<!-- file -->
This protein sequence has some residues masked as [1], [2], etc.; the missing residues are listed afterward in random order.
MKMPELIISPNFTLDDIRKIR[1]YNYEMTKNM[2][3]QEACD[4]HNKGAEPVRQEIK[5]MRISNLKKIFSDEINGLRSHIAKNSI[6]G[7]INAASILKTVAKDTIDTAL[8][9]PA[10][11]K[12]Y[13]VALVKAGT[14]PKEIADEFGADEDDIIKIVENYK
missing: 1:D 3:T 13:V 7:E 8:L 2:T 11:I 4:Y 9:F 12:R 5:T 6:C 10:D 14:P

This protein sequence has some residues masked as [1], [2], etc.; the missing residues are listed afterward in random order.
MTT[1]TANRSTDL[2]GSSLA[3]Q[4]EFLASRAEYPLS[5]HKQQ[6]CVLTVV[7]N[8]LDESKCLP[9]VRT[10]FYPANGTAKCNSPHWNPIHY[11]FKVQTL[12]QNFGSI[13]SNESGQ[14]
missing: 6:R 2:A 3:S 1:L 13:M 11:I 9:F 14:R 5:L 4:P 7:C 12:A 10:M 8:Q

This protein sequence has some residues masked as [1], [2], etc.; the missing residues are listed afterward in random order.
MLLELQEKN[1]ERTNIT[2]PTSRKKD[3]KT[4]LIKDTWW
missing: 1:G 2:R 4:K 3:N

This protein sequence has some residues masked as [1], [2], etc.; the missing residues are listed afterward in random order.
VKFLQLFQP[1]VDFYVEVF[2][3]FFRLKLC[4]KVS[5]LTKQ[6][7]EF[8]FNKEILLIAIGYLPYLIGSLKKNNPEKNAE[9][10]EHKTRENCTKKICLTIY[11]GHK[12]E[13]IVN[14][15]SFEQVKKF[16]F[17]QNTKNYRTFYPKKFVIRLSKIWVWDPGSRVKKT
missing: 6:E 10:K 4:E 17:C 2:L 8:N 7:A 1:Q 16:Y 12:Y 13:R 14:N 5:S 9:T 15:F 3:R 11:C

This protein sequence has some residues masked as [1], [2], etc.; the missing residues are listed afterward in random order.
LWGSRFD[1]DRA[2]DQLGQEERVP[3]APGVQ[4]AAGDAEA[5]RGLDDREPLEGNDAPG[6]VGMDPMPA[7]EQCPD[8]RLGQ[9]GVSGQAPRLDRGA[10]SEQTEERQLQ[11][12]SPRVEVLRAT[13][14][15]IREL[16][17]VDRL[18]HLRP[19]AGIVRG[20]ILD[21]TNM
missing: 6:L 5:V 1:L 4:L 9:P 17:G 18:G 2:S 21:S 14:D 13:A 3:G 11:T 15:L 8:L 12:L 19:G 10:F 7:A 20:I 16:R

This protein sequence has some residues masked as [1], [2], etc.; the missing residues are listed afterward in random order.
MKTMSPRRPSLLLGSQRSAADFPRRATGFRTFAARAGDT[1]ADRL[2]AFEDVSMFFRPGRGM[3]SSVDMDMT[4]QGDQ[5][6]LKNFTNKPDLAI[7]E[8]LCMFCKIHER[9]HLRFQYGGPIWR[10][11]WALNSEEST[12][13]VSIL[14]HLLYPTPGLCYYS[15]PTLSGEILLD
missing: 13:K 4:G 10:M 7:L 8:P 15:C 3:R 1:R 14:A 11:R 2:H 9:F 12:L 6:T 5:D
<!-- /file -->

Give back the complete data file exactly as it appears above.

This protein sequence has some residues masked as [1], [2], etc.; the missing residues are listed afterward in random order.
MKMPELIISPNFTLDDIRKIR[1]YNYEMTKNM[2][3]QEACD[4]HNKGAEPVRQEIK[5]MRISNLKKIFSDEINGLRSHIAKNSI[6]G[7]INAASILKTVAKDTIDTAL[8][9]PA[10][11]K[12]Y[13]VALVKAGT[14]PKEIADEFGADEDDIIKIVENYK
missing: 1:D 3:T 13:V 7:E 8:L 2:T 11:I 4:Y 9:F 12:R 5:T 6:C 10:D 14:P

This protein sequence has some residues masked as [1], [2], etc.; the missing residues are listed afterward in random order.
MTT[1]TANRSTDL[2]GSSLA[3]Q[4]EFLASRAEYPLS[5]HKQQ[6]CVLTVV[7]N[8]LDESKCLP[9]VRT[10]FYPANGTAKCNSPHWNPIHY[11]FKVQTL[12]QNFGSI[13]SNESGQ[14]
missing: 6:R 2:A 3:S 1:L 13:M 11:I 9:F 14:R 5:L 4:P 7:C 12:A 10:M 8:Q

This protein sequence has some residues masked as [1], [2], etc.; the missing residues are listed afterward in random order.
MLLELQEKN[1]ERTNIT[2]PTSRKKD[3]KT[4]LIKDTWW
missing: 1:G 2:R 4:K 3:N

This protein sequence has some residues masked as [1], [2], etc.; the missing residues are listed afterward in random order.
VKFLQLFQP[1]VDFYVEVF[2][3]FFRLKLC[4]KVS[5]LTKQ[6][7]EF[8]FNKEILLIAIGYLPYLIGSLKKNNPEKNAE[9][10]EHKTRENCTKKICLTIY[11]GHK[12]E[13]IVN[14][15]SFEQVKKF[16]F[17]QNTKNYRTFYPKKFVIRLSKIWVWDPGSRVKKT
missing: 6:E 10:K 4:E 17:C 2:L 8:N 7:A 1:Q 16:Y 12:Y 13:R 14:N 5:S 9:T 15:F 3:R 11:C

This protein sequence has some residues masked as [1], [2], etc.; the missing residues are listed afterward in random order.
LWGSRFD[1]DRA[2]DQLGQEERVP[3]APGVQ[4]AAGDAEA[5]RGLDDREPLEGNDAPG[6]VGMDPMPA[7]EQCPD[8]RLGQ[9]GVSGQAPRLDRGA[10]SEQTEERQLQ[11][12]SPRVEVLRAT[13][14][15]IREL[16][17]VDRL[18]HLRP[19]AGIVRG[20]ILD[21]TNM
missing: 6:L 5:V 1:L 4:L 9:P 17:G 18:G 2:S 21:S 14:D 13:A 3:G 11:T 15:L 8:L 12:L 19:G 10:F 7:A 20:I 16:R

This protein sequence has some residues masked as [1], [2], etc.; the missing residues are listed afterward in random order.
MKTMSPRRPSLLLGSQRSAADFPRRATGFRTFAARAGDT[1]ADRL[2]AFEDVSMFFRPGRGM[3]SSVDMDMT[4]QGDQ[5][6]LKNFTNKPDLAI[7]E[8]LCMFCKIHER[9]HLRFQYGGPIWR[10][11]WALNSEEST[12][13]VSIL[14]HLLYPTPGLCYYS[15]PTLSGEILLD
missing: 13:K 4:G 10:M 7:L 8:P 15:C 3:R 1:R 14:A 11:R 2:H 9:F 12:L 6:T 5:D